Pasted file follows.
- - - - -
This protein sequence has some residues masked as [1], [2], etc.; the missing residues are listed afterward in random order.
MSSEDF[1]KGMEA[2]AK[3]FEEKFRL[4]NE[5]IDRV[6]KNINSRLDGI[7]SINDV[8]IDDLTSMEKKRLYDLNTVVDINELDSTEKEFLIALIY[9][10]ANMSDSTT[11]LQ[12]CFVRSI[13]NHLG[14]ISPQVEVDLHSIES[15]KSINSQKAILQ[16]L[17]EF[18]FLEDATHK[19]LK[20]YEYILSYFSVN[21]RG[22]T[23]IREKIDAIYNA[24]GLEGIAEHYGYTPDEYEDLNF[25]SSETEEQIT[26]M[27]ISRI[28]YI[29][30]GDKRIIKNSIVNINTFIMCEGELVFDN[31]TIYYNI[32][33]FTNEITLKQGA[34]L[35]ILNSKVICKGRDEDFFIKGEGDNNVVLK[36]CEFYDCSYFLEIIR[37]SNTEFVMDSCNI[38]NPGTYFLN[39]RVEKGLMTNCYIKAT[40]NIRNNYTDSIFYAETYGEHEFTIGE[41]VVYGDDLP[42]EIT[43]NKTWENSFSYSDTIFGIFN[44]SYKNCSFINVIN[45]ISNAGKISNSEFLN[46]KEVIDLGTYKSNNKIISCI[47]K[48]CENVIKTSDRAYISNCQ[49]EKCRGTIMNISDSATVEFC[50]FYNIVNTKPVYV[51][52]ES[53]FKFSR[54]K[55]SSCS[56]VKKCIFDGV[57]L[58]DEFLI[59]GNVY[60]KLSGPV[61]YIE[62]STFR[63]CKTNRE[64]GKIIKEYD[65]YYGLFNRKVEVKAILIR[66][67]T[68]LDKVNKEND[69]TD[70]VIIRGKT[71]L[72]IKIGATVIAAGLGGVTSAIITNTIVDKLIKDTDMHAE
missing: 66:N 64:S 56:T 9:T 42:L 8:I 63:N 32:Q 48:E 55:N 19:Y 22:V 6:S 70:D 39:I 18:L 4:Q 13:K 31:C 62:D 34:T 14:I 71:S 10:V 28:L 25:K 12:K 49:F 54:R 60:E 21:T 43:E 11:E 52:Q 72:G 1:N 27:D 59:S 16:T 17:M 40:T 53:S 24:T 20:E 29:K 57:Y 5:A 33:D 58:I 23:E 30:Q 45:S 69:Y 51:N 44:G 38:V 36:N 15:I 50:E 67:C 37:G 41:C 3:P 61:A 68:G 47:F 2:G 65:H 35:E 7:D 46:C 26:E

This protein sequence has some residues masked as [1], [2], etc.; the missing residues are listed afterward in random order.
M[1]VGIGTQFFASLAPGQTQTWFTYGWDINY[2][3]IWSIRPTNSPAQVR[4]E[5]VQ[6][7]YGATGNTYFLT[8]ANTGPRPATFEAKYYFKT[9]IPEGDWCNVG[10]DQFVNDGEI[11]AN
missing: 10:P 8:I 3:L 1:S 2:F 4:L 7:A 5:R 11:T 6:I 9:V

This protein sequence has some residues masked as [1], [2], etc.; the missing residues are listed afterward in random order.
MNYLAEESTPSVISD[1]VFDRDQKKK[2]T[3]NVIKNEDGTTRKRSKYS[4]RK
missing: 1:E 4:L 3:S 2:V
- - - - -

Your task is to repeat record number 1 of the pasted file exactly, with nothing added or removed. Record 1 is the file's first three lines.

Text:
This protein sequence has some residues masked as [1], [2], etc.; the missing residues are listed afterward in random order.
MSSEDF[1]KGMEA[2]AK[3]FEEKFRL[4]NE[5]IDRV[6]KNINSRLDGI[7]SINDV[8]IDDLTSMEKKRLYDLNTVVDINELDSTEKEFLIALIY[9][10]ANMSDSTT[11]LQ[12]CFVRSI[13]NHLG[14]ISPQVEVDLHSIES[15]KSINSQKAILQ[16]L[17]EF[18]FLEDATHK[19]LK[20]YEYILSYFSVN[21]RG[22]T[23]IREKIDAIYNA[24]GLEGIAEHYGYTPDEYEDLNF[25]SSETEEQIT[26]M[27]ISRI[28]YI[29][30]GDKRIIKNSIVNINTFIMCEGELVFDN[31]TIYYNI[32][33]FTNEITLKQGA[34]L[35]ILNSKVICKGRDEDFFIKGEGDNNVVLK[36]CEFYDCSYFLEIIR[37]SNTEFVMDSCNI[38]NPGTYFLN[39]RVEKGLMTNCYIKAT[40]NIRNNYTDSIFYAETYGEHEFTIGE[41]VVYGDDLP[42]EIT[43]NKTWENSFSYSDTIFGIFN[44]SYKNCSFINVIN[45]ISNAGKISNSEFLN[46]KEVIDLGTYKSNNKIISCI[47]K[48]CENVIKTSDRAYISNCQ[49]EKCRGTIMNISDSATVEFC[50]FYNIVNTKPVYV[51][52]ES[53]FKFSR[54]K[55]SSCS[56]VKKCIFDGV[57]L[58]DEFLI[59]GNVY[60]KLSGPV[61]YIE[62]STFR[63]CKTNRE[64]GKIIKEYD[65]YYGLFNRKVEVKAILIR[66][67]T[68]LDKVNKEND[69]TD[70]VIIRGKT[71]L[72]IKIGATVIAAGLGGVTSAIITNTIVDKLIKDTDMHAE
missing: 66:N 64:S 56:T 9:T 42:L 8:I 63:N 32:Q 48:E 55:N 19:Y 22:V 6:S 70:D 39:I 18:L 4:Q 13:K 31:C 62:D 34:T 14:I 71:S 10:V 28:L 25:K 12:K 49:F 54:R 60:E 21:T 43:E 11:E 52:Q 72:G 1:N 27:D 59:S 16:T 17:M 40:T 53:S 24:T 20:E 29:K 57:Y 5:A 33:D 58:I 23:E 30:Q 45:S 69:Y 51:N 44:G 38:V 36:N 15:I 50:E 67:C 37:G 41:C 3:P 61:A 68:G 47:F 2:G 65:H 35:E 7:D 46:C 26:E